Define, configure and protect your application environment and its requirements.

0.5.3 2015-08-31 09:44 UTC

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Last update: 2024-07-04 22:39:46 UTC



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Environaut should enable and help developers to define the environment of an application and check if all defined constraints are met. This includes assertions and requirements of the application environment as well as some configuration that may be necessary to make an application run. See the docs/ folder or the wiki for more information.

When you plan to use Environaut to create settings files for your application please skip to the Requirements and installation section.

Quickstart for curious users

  1. Download the environaut.phar file of the release you prefer
  2. Make it executable via chmod u+x environaut.phar
  3. Run ./environaut.phar check
  4. Notice the error message for a missing configuration file
  5. Create a minimal config file (e.g. as xml or json) next to the environaut.phar file.
  6. Run ./environaut.phar check again (with --config ... if the file is not named environaut.(xml|json|php))
  7. Notice the output and created settings and cache file that is used when you run Environaut another time.

Short introduction for interested developers

Environaut parses a configuration file that contains defined environment checks. After that, each check is processed and the results of each check are compiled into a report. Each check can emit messages and settings. The messages will be printed to the shell and the settings can be exported in specified formats.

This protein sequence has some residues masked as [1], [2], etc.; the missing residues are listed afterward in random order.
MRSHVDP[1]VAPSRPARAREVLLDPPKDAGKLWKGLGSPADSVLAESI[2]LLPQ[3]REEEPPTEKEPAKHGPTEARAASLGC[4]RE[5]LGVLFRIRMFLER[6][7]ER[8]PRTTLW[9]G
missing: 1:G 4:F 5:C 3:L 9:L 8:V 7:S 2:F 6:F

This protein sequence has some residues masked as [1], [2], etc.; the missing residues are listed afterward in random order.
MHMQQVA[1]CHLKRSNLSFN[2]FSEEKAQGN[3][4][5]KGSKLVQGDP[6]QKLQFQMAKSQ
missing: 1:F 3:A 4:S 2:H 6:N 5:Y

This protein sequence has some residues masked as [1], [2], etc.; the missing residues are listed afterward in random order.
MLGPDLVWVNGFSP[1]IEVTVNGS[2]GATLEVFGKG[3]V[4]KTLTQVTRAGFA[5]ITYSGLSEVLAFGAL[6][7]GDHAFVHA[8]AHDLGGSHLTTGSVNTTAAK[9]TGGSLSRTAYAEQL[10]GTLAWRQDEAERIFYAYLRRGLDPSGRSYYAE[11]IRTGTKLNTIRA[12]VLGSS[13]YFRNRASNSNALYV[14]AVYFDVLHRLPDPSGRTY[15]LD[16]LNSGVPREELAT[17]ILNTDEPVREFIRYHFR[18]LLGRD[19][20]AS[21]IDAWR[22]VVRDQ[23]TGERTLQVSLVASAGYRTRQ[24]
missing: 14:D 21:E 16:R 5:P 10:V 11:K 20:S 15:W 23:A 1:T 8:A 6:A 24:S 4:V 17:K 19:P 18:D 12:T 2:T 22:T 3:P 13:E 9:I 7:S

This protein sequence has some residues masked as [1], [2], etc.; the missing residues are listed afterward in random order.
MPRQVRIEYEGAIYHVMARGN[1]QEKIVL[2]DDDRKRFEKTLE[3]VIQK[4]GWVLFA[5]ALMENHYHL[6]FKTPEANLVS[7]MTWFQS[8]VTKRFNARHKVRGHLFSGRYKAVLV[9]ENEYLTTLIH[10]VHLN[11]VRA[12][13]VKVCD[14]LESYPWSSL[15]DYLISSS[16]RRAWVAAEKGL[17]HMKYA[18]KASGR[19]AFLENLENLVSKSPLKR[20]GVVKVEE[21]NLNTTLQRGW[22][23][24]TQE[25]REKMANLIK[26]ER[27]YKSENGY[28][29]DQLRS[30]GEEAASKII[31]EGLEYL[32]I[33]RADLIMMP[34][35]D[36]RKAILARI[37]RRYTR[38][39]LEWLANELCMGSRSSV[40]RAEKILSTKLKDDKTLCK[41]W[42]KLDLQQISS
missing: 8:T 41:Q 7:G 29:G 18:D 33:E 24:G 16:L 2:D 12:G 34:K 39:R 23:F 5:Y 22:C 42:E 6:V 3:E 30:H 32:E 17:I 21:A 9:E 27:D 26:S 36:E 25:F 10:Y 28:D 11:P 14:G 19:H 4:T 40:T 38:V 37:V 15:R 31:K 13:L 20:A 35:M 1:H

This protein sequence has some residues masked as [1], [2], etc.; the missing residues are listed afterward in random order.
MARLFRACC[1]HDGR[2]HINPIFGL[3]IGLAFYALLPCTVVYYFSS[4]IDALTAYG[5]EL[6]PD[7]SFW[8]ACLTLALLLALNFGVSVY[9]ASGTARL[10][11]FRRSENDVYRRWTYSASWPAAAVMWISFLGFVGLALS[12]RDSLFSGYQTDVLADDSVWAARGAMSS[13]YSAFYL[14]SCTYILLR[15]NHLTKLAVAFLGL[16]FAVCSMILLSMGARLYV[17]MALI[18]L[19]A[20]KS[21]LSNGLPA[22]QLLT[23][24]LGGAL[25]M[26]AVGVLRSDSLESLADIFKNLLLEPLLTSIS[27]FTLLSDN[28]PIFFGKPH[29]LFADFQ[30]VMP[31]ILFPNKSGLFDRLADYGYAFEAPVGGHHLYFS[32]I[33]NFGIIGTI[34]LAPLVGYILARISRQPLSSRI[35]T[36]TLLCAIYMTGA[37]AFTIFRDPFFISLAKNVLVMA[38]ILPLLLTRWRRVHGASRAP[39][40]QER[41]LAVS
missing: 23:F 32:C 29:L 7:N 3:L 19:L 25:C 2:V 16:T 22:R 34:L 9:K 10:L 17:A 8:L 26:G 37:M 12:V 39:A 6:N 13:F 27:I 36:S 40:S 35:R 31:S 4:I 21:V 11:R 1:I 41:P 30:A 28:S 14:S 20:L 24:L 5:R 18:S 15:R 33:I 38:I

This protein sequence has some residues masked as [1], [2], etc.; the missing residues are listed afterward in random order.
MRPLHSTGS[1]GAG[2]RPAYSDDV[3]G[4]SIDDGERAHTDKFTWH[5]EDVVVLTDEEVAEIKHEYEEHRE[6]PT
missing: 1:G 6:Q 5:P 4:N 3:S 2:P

For a verbose example configuration file do this:

  1. Clone this repository and change into that directory
  2. Run make install-dependencies-dev
  3. Run bin/environaut check

Notice the checks and questions and that there's an environaut-config.xml afterwards in your working directory. Change the sample environaut.xml to use environaut-config.json instead of the XML variant as the settings export formatter and re-run the checks to get your settings as JSON.

Requirements and installation

  • Non-Windows operating system (tested on Ubuntu 12.04/13.04 and MacOS X)
  • PHP v5.3+
  • libxml when XML configuration files are used

There are multiple ways to use and run environaut:

  • download and use the PHAR file
  • install via Composer CLI
  • install via Composer (composer.json)


The easiest way to use environaut is to download the environaut.phar of the latest stable release, make it executable and put a configuration file next to the php archive and then run ./environaut.phar check

Composer CLI

Install Environaut via Composer:

  1. Install Composer (if it's not already installed or available via PATH environment): curl -sS | php.
  2. Install Environaut: ./composer.phar require graste/environaut [optional version]
  3. Create a Environaut configuration file (see environaut.xml or examples)
  4. Run it: ./vendor/bin/environaut.phar check

Composer project vendor dependency

Another way to install Environaut is via composer as a vendor dependency of your project. Create or update a composer.json file and run the php composer.phar install command to get Environaut: